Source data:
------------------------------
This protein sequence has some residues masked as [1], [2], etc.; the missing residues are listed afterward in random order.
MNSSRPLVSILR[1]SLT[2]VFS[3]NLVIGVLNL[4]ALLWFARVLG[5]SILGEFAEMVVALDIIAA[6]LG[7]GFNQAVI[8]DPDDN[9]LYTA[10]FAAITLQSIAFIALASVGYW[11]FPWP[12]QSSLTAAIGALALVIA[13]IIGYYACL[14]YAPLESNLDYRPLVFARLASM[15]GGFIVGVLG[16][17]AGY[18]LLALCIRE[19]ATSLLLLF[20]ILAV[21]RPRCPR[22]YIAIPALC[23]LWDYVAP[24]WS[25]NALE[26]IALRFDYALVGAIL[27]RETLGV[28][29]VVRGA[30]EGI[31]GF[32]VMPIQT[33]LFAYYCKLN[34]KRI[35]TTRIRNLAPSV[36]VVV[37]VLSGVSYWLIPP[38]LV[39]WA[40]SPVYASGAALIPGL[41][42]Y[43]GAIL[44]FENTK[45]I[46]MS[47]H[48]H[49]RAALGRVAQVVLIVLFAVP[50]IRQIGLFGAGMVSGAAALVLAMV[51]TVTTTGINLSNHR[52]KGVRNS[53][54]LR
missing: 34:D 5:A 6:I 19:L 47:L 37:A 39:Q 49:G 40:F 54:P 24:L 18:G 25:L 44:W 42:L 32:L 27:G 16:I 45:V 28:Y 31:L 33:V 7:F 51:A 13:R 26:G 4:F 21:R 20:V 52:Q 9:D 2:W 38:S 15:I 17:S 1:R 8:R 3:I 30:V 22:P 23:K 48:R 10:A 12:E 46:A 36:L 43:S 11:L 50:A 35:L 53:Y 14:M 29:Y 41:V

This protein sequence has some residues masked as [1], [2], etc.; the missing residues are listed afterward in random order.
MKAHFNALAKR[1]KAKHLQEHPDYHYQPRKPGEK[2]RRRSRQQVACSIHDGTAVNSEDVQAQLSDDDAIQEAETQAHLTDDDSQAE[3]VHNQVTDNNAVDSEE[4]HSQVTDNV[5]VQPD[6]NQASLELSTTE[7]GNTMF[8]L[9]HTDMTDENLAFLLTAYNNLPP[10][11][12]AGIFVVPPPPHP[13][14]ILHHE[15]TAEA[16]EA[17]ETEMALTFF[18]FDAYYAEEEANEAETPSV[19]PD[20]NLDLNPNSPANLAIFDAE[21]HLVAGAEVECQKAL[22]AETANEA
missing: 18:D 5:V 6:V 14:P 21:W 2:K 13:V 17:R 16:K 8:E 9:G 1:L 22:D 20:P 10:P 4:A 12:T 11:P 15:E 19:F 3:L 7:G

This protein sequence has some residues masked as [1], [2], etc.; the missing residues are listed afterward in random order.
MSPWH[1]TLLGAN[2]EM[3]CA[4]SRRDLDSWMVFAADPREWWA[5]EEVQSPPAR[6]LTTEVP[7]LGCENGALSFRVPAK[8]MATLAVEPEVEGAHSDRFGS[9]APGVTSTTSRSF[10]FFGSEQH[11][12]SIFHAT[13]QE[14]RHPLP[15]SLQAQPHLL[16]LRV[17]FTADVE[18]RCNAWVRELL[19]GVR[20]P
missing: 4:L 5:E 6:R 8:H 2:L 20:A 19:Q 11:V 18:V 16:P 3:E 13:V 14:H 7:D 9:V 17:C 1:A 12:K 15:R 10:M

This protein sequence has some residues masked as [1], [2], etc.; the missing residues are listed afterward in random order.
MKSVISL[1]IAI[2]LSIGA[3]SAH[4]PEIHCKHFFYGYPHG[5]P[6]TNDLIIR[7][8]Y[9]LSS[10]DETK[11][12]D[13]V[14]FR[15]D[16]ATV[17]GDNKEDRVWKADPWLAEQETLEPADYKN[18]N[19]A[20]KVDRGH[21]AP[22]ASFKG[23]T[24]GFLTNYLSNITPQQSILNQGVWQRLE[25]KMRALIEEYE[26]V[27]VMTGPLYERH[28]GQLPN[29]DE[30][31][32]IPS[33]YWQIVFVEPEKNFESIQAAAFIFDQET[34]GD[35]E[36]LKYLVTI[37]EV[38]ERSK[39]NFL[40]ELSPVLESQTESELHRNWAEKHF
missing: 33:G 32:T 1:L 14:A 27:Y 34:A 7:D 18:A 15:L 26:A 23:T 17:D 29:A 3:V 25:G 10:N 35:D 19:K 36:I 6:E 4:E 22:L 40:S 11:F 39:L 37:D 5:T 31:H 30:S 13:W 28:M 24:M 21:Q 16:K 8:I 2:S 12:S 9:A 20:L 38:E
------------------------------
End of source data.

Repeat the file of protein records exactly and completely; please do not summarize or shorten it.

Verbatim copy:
This protein sequence has some residues masked as [1], [2], etc.; the missing residues are listed afterward in random order.
MNSSRPLVSILR[1]SLT[2]VFS[3]NLVIGVLNL[4]ALLWFARVLG[5]SILGEFAEMVVALDIIAA[6]LG[7]GFNQAVI[8]DPDDN[9]LYTA[10]FAAITLQSIAFIALASVGYW[11]FPWP[12]QSSLTAAIGALALVIA[13]IIGYYACL[14]YAPLESNLDYRPLVFARLASM[15]GGFIVGVLG[16][17]AGY[18]LLALCIRE[19]ATSLLLLF[20]ILAV[21]RPRCPR[22]YIAIPALC[23]LWDYVAP[24]WS[25]NALE[26]IALRFDYALVGAIL[27]RETLGV[28][29]VVRGA[30]EGI[31]GF[32]VMPIQT[33]LFAYYCKLN[34]KRI[35]TTRIRNLAPSV[36]VVV[37]VLSGVSYWLIPP[38]LV[39]WA[40]SPVYASGAALIPGL[41][42]Y[43]GAIL[44]FENTK[45]I[46]MS[47]H[48]H[49]RAALGRVAQVVLIVLFAVP[50]IRQIGLFGAGMVSGAAALVLAMV[51]TVTTTGINLSNHR[52]KGVRNS[53][54]LR
missing: 34:D 5:A 6:I 19:L 47:L 37:A 39:Q 49:G 40:F 54:P 24:L 18:G 25:L 44:W 42:L 32:L 27:G 16:I 45:V 28:Y 31:L 33:V 7:F 51:A 13:R 26:G 4:F 21:R 20:V 52:Q 9:D 2:W 38:S 15:I 17:S 1:R 8:R 3:I 30:V 22:P 23:K 48:R 10:A 12:E 46:A 36:L 43:S 11:L 50:A 35:L 53:Y 14:M 29:Y 41:V

This protein sequence has some residues masked as [1], [2], etc.; the missing residues are listed afterward in random order.
MKAHFNALAKR[1]KAKHLQEHPDYHYQPRKPGEK[2]RRRSRQQVACSIHDGTAVNSEDVQAQLSDDDAIQEAETQAHLTDDDSQAE[3]VHNQVTDNNAVDSEE[4]HSQVTDNV[5]VQPD[6]NQASLELSTTE[7]GNTMF[8]L[9]HTDMTDENLAFLLTAYNNLPP[10][11][12]AGIFVVPPPPHP[13][14]ILHHE[15]TAEA[16]EA[17]ETEMALTFF[18]FDAYYAEEEANEAETPSV[19]PD[20]NLDLNPNSPANLAIFDAE[21]HLVAGAEVECQKAL[22]AETANEA
missing: 18:D 5:V 6:V 14:P 21:W 2:K 13:V 17:R 16:K 8:E 9:G 1:L 22:D 20:P 10:P 4:A 12:T 11:P 15:E 19:F 3:L 7:G

This protein sequence has some residues masked as [1], [2], etc.; the missing residues are listed afterward in random order.
MSPWH[1]TLLGAN[2]EM[3]CA[4]SRRDLDSWMVFAADPREWWA[5]EEVQSPPAR[6]LTTEVP[7]LGCENGALSFRVPAK[8]MATLAVEPEVEGAHSDRFGS[9]APGVTSTTSRSF[10]FFGSEQH[11][12]SIFHAT[13]QE[14]RHPLP[15]SLQAQPHLL[16]LRV[17]FTADVE[18]RCNAWVRELL[19]GVR[20]P
missing: 4:L 5:E 6:R 8:H 2:L 20:A 19:Q 11:V 18:V 16:P 3:E 13:V 14:H 7:D 9:V 17:C 1:A 12:K 15:R 10:M

This protein sequence has some residues masked as [1], [2], etc.; the missing residues are listed afterward in random order.
MKSVISL[1]IAI[2]LSIGA[3]SAH[4]PEIHCKHFFYGYPHG[5]P[6]TNDLIIR[7][8]Y[9]LSS[10]DETK[11][12]D[13]V[14]FR[15]D[16]ATV[17]GDNKEDRVWKADPWLAEQETLEPADYKN[18]N[19]A[20]KVDRGH[21]AP[22]ASFKG[23]T[24]GFLTNYLSNITPQQSILNQGVWQRLE[25]KMRALIEEYE[26]V[27]VMTGPLYERH[28]GQLPN[29]DE[30][31][32]IPS[33]YWQIVFVEPEKNFESIQAAAFIFDQET[34]GD[35]E[36]LKYLVTI[37]EV[38]ERSK[39]NFL[40]ELSPVLESQTESELHRNWAEKHF
missing: 33:G 32:T 1:L 14:A 27:Y 34:A 7:D 18:A 15:L 26:A 23:T 17:D 29:A 3:V 25:G 10:N 35:D 19:K 36:I 6:E 4:E 22:L 40:S 11:F 39:L 37:D 5:T 31:H 30:S 13:W 28:M 24:M 21:Q 16:K 8:I 2:S 12:S 9:A 20:L 38:E